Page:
Billionaire Microsoft founder Bill Gates should know better than to tangle with Vidalia onion growers. From Bloomberg News:
A farm owned by a Gates-related company is on probation in Georgia after neighboring farmers accused it of substituting garden-variety bulbs for renowned Vidalias, the Bordeaux grapes of the onion world.
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The farm was disciplined in June for a lesser violation and paid no fine, although it lost onions valued at more than $100,000 when they rotted during the probe, according to state estimates.
“We felt that spoilage that took place was discipline enough,” said Gary Black, Georgia’s commissioner of agriculture. If it errs again, the farm could forfeit its license, state officials say.
The whole article is worth a read, particularly the tactics rival farmers used to catch Stanley Farms yellow-handed.
Updated at 4:20 p.m.: Bloomberg has gone back and corrected some info from Black on the do's and don'ts of Vidaliaology. To wit:
“There are two things you cannot do,” Black said. “You cannot pack a yellow onion in a Vidalia onion bag. And you cannot have non-Vidalia yellow onions in the packing facility when Vidalia onions are present.”
Other onions can be kept under the same roof as Vidalias only if separated by a seal that only the state can break, he said. The Stanley onions were improperly sealed.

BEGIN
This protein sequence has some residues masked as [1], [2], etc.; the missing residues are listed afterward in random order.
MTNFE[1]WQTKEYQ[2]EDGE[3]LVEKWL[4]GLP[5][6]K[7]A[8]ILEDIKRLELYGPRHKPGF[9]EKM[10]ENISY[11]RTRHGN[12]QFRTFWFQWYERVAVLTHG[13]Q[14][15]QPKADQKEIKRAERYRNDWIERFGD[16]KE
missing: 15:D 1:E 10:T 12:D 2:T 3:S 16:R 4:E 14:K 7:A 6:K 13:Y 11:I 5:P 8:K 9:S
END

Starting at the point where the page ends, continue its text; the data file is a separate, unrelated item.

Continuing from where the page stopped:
WXIA-TV's Doug Richards asked U.S. Sen. Johnny Isakson, R-Ga., for his thoughts on Donald Trump -- the presidential poll-leading businessman who swings into Georgia this weekend for the RedState Gathering.
As he continues his own re-election bid, Isakson carefully avoided criticizing Trump, while diagnosing the reasons behind The Donald's rise:
"He's tapped into an anger. There's an anger with Washington, as there historically almost always has been -- too much regulation, too much taxation, things of that nature. He's tapped into that, and he's fed off of that in the early parts of the campaign. ...
"I learned a long time ago -- this is my 18th political race for office -- if there's a presidential race and you're on the ballot, the best thing to do is pick the winner late, not early. Because if you pick the wrong one early, you're in trouble."
The Daily Beast reports that Democrats will announce their presidential debate schedule this week, "with six debates beginning in the fall, and with penalties for candidates and media outlets that stray from the sanctioned schedule."
We told you earlier this week that RedState Gathering head honcho Erick Erickson, of WSB Radio fame, had purposely not invited former Pennsylvania senator Rick Santorum to this weekend's doings. Something about poor behavior during the 2012 race. Now Politico reports that Santorum's 2016 campaign is in serious disarray:
Campaign manager Terry Allen, Iowa state coordinator Jon Jones and digital strategist Steve Hilliard — Allen’s son-in-law — departed several weeks ago, leaving the winner of the 2012 Iowa Caucuses without a campaign manager and raising questions about whether Santorum can last until Iowa votes on Feb. 1 next year.
This Aug. 17 will mark the 100th anniversary of the lynching of Leo Frank, who was convicted of the 1913 murder of 13-year-old Mary Phagan. Prominent members of Marietta society organized the lynching of Frank, who was Jewish, after Gov. John Slaton commuted his death sentence to life in prison.
In 1986, the state Board of Pardons and Parole gave Frank a posthumous pardon, but the case still simmers. From today’s Marietta Daily Journal: